So I immediately went to work, and per Kristina's suggestion, commenced my study educating myself on the technique of the number-one skill lesbians commonly practice with utmost incomprehensible consistency, namely, the art of breaking up.
This is not to discount the other exceptional virtues women hone - Lord knows they're plenty! And I've already endured a couple of those life peripeties barely avoiding the U-Haul movement and merely escaping the stalking syndrome of the dating game.

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But when it comes to the confessions of the "it's not you it's me" psychopath, Lesbians, by far, win the genetic lottery. Truly, the load of crap women are able to come up with is imaginatively impressive and superbly retarded - I know it, you know it, they know it, it's one of those unspoken rules of life! And I, as a proud survivor of the dumbest break-up line ever dropped on a human being, can safely make that affirmation.

Lesbians, in general, are brilliantly devious in their dumping technique. They excel in creating confusion and sending mixed signals for the sake of a little lot of drama. It's very much like jumping up in the air and falling in slow motion - you know it's inevitable. You see the ground but you just don't know when you're going to hit it. In the meantime, the "in-denial" part of you is foolish enough to believe that you can change the course of action, keeps going through the same "take one action" routine, only to discover, in the end, that your part was edited out of the final cut of your partner's movie.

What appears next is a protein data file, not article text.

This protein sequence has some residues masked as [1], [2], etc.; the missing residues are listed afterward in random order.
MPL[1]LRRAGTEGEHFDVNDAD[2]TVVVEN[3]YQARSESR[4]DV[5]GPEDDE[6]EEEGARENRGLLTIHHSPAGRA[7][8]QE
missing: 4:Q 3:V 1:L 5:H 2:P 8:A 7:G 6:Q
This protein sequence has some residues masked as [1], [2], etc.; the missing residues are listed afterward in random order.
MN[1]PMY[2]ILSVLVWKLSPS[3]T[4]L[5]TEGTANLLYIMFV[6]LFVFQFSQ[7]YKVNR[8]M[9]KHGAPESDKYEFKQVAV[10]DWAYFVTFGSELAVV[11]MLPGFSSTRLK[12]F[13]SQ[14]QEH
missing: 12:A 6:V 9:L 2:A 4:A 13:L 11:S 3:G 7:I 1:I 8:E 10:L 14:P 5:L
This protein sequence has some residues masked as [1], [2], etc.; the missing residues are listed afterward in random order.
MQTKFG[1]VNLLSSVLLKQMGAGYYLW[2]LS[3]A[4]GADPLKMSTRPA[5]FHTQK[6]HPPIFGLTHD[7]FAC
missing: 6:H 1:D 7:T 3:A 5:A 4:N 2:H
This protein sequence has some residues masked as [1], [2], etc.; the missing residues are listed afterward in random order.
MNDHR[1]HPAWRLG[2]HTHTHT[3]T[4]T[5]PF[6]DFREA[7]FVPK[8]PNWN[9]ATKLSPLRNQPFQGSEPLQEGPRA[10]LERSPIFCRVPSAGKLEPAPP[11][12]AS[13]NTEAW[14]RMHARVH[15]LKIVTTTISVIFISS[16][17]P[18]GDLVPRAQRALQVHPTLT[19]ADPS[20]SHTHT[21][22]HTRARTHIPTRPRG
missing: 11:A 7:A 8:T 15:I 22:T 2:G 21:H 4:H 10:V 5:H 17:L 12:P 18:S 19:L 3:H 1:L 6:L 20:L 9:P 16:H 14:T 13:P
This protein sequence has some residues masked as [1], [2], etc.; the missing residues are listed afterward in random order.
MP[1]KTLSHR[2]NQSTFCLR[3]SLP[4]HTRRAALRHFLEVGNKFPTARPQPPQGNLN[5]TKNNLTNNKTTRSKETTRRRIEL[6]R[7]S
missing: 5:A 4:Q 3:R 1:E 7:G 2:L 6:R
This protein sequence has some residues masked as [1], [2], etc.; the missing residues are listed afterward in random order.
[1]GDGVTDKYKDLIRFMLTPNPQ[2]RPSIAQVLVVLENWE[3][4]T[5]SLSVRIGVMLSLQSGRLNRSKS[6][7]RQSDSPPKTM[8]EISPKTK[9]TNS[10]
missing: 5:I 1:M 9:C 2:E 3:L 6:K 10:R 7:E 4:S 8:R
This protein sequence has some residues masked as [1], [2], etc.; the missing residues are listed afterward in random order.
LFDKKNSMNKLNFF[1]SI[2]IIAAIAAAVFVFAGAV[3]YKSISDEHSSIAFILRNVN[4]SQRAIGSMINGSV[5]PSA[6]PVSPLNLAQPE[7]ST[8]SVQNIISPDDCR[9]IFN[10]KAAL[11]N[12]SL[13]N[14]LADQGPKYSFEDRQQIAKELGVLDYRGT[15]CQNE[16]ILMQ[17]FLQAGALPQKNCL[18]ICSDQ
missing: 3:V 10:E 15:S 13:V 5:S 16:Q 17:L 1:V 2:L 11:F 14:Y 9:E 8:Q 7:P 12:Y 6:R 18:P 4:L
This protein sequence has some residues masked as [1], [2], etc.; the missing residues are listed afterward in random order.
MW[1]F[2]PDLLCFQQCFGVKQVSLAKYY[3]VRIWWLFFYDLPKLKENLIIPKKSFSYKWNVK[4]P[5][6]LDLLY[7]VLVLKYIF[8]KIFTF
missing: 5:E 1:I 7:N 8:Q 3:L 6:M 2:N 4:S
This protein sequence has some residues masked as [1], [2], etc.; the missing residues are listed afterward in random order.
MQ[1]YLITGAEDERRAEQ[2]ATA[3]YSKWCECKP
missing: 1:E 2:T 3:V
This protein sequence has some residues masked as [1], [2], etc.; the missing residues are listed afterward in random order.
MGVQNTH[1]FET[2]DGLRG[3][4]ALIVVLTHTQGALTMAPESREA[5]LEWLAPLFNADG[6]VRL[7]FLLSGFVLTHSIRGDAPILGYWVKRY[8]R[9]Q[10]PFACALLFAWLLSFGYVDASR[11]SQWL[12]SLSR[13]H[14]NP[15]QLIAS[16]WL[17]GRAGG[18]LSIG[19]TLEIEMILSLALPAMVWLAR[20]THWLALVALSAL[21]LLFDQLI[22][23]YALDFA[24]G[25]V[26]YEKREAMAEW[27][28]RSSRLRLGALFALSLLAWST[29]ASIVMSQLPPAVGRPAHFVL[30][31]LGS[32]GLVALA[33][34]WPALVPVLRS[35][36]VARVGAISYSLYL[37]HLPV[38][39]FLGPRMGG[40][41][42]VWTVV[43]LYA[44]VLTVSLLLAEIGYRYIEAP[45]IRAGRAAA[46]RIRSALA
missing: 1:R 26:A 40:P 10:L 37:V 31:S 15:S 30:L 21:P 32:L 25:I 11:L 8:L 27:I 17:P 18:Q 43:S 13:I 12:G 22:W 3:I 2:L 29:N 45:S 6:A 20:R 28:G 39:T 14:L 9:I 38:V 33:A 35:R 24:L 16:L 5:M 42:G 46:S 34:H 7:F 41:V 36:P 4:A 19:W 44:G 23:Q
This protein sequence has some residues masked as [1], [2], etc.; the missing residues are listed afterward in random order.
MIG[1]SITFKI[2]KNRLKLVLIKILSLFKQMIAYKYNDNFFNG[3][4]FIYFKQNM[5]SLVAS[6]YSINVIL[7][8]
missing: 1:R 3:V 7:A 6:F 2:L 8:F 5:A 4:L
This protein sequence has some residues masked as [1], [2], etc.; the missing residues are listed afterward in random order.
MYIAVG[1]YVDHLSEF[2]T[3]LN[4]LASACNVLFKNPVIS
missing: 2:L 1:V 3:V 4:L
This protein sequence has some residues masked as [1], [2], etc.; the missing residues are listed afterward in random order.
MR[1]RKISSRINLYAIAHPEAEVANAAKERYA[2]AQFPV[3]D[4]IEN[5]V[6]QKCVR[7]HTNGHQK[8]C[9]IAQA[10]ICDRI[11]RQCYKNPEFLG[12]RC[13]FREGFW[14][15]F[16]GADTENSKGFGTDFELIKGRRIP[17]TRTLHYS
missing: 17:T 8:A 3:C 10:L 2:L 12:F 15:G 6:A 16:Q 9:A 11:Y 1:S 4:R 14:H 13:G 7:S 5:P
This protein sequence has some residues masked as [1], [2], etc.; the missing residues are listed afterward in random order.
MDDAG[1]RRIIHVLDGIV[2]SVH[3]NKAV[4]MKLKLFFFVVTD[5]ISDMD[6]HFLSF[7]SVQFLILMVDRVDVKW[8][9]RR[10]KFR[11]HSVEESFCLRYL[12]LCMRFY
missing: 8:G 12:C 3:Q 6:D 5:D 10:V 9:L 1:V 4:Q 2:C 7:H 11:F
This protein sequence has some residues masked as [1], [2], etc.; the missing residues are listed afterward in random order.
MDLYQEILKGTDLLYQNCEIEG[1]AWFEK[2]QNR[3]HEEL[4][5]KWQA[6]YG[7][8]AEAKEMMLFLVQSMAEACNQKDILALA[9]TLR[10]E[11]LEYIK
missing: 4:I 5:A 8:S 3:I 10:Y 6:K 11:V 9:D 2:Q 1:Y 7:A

What remains infallibly constant is the magnificence of the lines assigned to the character of the dumper - but can we really expect anything less than exceptional? Let's face it, it's written by a woman! And to prove my point, I have called upon my league of extraordinary women, experts in the field, to collect a few of their memorable break up lines.

Here's a sample - brought to you by Michelle, Beth, Kristina and moi:

-     Something in me changed.
-    I love you but I'm not in love with you.
-    Let's take a break.
-    I'm not gay.
-    You can do better than me.
-    You're too good to me, I don't deserve you.
-    I'm not impressed with who you are anymore.
-    We're going in different directions.
-    I'm a "power" career woman moving up in the LGBT social circles and your anonymity is slowing me down.

Then, of course, when all else fails, there's the generic "it's not you, it's me" that always guarantees an expedited way out - that one truly puts a human face to the issue of absurdity because, to quote comedian Sandra Valls, "no shit it's you! It's certainly not me!"

Yet, perhaps the most asinine excuse in the ancient book of separation is the ever clever "I need time to find out who I really am". Well, here's a clue ... how about a "dumb ass bitch?"

The only positive aspect of it all, and quite possibly the sole consolation prize, is that at least they cared enough to lie to your face.

Here's my theory: the way a woman breaks up with her partner is a direct reflection of the magnitude of her mental instability. The same applies to dancing - how well a person dances is indicative of how good you can anticipate that person to perform in bed's all about the moves!

When it comes to understanding women, the one thing I clearly understand, besides the fact that I don't understand anything at all, is that, just like earthquakes, they have a natural innate disposition to generate seismic waves. And whether they shake or rock your world ...they're always followed by a series of aftershocks.

Mona Elyafi is the founder/CEO of ILDK Media -- a boutique entertainment public relations agency specializing in personal publicity, special events, media relations & corporate/brand communications.